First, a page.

If you loved Ryan Reynolds and director Shawn Levy’s last project together, 2021’s “Free Guy,” especially its mixture of high concept action-comedy tropes with genuine heart, then you’ll probably love their follow-up, “The Adam Project.” Based on a script that has been kicking around Hollywood for years (at one point it was going to star Tom Cruise), Reynolds plays a time traveler who zaps himself back to the past, where he’s forced to interact with his younger self (a remarkable Walker Scobell) in an effort to save the world. With a soundtrack full of 70s classics and an emphasis on how cool giant winged spaceships can be, ‘The Adam Project” might remind you of James Gunn’s “Guardians of the Galaxy” films, with Reynolds’ patented whip-fire line delivery and a surprising amount of emotional payoff. This one is fun for the whole family. Lots of movies are described like that. But this one is actually fun.
Who’s in the mood for a nasty little neo noir? Sounds good right? “Windfall” stars Jason Segel as a burglar who is robbing the house of a wealthy young couple (played by Jesse Plemons and Lily Collins). Of course, things go awry when the couple shows up in the middle of the burglary, significantly complicating matters. With a twisty screenplay co-written by Andrew Kevin Walker (“Seven”) and direction by Charlie McDowell (“The One I Love”), this “Hitchcockian” thriller is one of the must-watch new movies of the month.
With “Top Gun: Maverick” (finally) on the horizon, why not look back at the original? Directed with over-the-top stylishness by Tony Scott, “Top Gun” was the movie that took Tom Cruise from promising young newcomer to global superstar. Cruise stars as one of a squadron of new fighter jet recruits who get more than they bargained for while training for combat. Everything about the movie is perfect and in lockstep with the melodramatic emotional pitch (RIP Goose), Cruise’s forbidden romance with a professor (Kelly McGillis), the most ridiculously homoerotic volleyball sequence ever committed to film, Jeffrey Kimball’s smoky photography and Harold Faltermeyer’s twinkly synth score. As soon as it was released, everything from “Top Gun” became iconic, too. You can’t think of the movie without thinking about his aviator sunglasses, the soundtrack full of unforgettable hits (“Take My Breath Away” and “Danger Zone” anyone?), or the rivalry between Cruise and Val Kilmer. The new movie can’t come soon enough. But watching the original a few more times will make the wait shorter.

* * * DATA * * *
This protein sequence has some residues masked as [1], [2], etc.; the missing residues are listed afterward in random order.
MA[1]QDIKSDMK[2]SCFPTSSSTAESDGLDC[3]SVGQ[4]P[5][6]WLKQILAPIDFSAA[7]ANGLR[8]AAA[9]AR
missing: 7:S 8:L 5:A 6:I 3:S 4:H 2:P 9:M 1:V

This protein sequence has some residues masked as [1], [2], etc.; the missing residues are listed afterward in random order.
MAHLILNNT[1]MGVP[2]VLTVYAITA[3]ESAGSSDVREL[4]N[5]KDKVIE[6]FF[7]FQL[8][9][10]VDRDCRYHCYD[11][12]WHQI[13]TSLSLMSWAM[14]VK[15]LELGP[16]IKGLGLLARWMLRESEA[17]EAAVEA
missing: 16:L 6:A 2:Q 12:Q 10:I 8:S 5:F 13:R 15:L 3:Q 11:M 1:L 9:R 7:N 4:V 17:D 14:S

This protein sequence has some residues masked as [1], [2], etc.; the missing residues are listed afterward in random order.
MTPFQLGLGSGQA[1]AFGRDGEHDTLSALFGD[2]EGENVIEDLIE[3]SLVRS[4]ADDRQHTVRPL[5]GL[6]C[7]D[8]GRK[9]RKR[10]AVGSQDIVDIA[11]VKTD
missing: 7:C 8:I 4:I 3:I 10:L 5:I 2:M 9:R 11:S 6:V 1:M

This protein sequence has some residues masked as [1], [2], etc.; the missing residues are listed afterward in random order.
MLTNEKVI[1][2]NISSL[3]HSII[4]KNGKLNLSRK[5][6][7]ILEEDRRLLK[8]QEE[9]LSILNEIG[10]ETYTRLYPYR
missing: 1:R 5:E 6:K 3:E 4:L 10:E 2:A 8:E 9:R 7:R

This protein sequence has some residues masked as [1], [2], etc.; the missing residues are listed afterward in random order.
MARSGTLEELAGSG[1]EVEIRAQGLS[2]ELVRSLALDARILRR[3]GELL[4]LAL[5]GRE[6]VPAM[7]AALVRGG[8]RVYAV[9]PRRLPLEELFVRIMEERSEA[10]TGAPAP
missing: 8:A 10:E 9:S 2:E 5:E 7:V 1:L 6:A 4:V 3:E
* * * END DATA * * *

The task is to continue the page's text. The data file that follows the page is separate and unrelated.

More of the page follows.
My Best Friend’s Wedding
It’s interesting to think of a time when Julia Roberts wasn’t the biggest female movie star in the world. But that’s where she found herself before “My Best Friend’s Wedding.” Her career had taken a hit thanks to a few very expensive misfires and America’s sweetheart needed a smash. Enter “My Best Friend’s Wedding,” which feels like it was almost engineered for the actress (and for maximum box office impact). Roberts plays a woman who has feelings for her best friend (Dermot Mulroney), who is getting married to the charismatic, bubbly Cameron Diaz (try getting someone to say know to her). With a sharp screenplay by Ron Bass (who collaborated with Roberts on the underrated 1991 thriller “Sleeping with the Enemy”) and just enough curveballs to keep things interesting, mostly thanks to the lively direction of Australian filmmaker P.J. Hogan (“Muriel’s Wedding”) and the supporting performance by a then-mostly-unknown Rupert Everett. Considering romantic comedies have been largely relegated to cheaply produced cuties that premiere exclusively on various streaming platforms, it’s fun to remember when they were actually handsomely produced studio fare that made big money too.